Chrome Plating Section
Fertility Goddess


As the years go by, 3D printing is become a more and more an important part of my workflow.  My first practical use of 3D printing came in 2008 when I had a few parts made for me at hightly inflated prices!

Then in 2011 I began playing around in 3Dstudio max and designed and printed parts for my BATTERIES NOT INCLUDED ROBOTS.  Another year rolled by and I begin hiring other artists to design for me and I outsourced printing services via imaterialize and shapeways.  Visit the DRONE page to see a sample of this. 



Then by the time 2013 rolled around I invested in my own FDM 3D printer and began producing my own parts.  My use of 3d priting was still very limited and was useful in only 1 or 2 projects per year.  See the INFINITY ORB.

  In 2015 I began using higher quality printers at maker spaces and produced components for MR KIM'S BOAT that year.  2016 and 2017 were hiatus years for me, while I concentrated on finding vendors to finally complete the TAXI PROJECT.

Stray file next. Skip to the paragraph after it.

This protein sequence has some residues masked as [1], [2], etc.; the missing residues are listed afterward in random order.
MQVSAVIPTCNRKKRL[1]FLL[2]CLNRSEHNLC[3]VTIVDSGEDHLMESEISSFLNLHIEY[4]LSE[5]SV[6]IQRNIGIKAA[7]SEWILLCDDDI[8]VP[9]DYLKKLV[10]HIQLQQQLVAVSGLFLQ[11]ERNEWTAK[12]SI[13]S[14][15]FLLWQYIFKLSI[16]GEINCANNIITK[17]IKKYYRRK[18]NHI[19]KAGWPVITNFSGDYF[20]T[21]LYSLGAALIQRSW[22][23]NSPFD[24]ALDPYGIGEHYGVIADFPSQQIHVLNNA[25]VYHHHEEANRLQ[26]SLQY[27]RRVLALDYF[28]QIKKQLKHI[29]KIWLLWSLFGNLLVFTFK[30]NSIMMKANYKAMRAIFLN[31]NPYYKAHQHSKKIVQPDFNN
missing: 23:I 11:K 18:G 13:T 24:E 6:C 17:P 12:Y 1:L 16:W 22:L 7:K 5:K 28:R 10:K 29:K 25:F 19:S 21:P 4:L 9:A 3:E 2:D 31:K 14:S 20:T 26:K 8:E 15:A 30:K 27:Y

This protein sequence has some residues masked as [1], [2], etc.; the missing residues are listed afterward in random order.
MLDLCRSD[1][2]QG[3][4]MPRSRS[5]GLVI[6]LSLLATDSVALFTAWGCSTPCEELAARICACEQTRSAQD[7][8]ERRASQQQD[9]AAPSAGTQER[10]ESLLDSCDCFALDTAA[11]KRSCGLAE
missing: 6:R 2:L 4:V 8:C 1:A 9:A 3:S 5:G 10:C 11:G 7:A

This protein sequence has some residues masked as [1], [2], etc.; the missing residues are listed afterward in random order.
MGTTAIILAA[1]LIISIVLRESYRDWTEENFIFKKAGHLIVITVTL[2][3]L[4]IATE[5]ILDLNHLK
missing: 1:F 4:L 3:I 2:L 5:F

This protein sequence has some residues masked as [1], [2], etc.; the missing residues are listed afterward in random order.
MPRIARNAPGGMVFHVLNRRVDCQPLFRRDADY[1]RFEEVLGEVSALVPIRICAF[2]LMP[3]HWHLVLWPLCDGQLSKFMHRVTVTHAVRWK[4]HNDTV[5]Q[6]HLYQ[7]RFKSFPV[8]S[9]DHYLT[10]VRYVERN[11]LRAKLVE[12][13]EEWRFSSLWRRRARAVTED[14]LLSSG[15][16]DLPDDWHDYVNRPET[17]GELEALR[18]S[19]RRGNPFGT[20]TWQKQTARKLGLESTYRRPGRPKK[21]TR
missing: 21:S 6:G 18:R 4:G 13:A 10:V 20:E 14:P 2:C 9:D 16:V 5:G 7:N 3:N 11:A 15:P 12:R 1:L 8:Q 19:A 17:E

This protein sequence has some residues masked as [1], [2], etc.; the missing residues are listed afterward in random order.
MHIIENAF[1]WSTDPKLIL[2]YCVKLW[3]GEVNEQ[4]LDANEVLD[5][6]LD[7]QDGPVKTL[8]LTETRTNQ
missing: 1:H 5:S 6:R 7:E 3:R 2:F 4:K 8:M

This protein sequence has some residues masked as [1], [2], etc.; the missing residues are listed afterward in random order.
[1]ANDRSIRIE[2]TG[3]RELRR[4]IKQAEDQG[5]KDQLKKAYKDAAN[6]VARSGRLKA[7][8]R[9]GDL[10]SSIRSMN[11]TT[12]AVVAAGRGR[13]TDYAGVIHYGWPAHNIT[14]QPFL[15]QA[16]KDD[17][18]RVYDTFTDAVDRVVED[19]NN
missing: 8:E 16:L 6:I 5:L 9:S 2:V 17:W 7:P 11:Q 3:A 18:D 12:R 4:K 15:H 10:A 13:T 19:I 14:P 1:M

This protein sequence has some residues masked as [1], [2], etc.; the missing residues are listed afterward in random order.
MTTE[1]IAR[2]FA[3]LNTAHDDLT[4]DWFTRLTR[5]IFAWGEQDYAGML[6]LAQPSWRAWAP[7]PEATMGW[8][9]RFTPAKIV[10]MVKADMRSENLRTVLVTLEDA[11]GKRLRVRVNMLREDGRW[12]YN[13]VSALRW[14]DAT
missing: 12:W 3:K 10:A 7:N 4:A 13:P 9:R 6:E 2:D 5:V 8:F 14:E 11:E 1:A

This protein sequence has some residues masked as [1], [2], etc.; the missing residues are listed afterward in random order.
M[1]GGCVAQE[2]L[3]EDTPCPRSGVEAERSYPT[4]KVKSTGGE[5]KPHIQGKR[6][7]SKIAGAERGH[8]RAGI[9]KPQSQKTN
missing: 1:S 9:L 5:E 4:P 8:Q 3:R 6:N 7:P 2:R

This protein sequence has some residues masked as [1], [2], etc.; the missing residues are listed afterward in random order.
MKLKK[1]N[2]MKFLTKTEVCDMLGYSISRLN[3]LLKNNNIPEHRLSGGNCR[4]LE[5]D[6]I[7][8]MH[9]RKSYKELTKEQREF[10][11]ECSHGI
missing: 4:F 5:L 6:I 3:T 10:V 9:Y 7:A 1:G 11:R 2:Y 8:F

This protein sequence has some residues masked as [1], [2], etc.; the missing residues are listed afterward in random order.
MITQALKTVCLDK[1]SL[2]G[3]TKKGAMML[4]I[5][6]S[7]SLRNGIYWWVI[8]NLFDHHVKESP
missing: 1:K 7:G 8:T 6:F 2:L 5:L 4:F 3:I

In 2018, after years of research, I invested in my first LIQUID RESIN PRINTER!!!!  OMG I just love how tech improves and costs go down.  This printer, 5 years ago, was 20 times the cost.  Now it's in my studio helping me print my own super high quality parts!!

The first projects are in the pipeline for this printer: THE ATLANTEAN IDOL, interior parts for KORBEN'S TAXI,  and parts for the FETT JETPACK! Several new helmets are also being developed by my 3D artist. 

The full process looks like this:


I gather as many reference photos and information on measurements as I can possibly find.   As an example I'll use this ATLANTIAN IDO, though this is the only reference I could find:

Then I commission my artist to render the object in 3D dimensions using the latest model programs.

After a few rounds of adjustments I lock the design..



From there I process the model through a few programs to prepare it for printing.  This includes separating the model, manifolding the shells, introducing supports and drain holes as necessary.


The sliced file is then sent to my 3D printer and that's where the magic happens.

The print is then cleaned up and prepared for molding.



For larger parts, like this rocket, the pieces are separated, printed, and then assembled into the single large object.





Have a look at the MONDOSHAWAN HEAD, JETPACK PROJECT, Y-WING HELMET, and A-WING HELMET replica to see that process.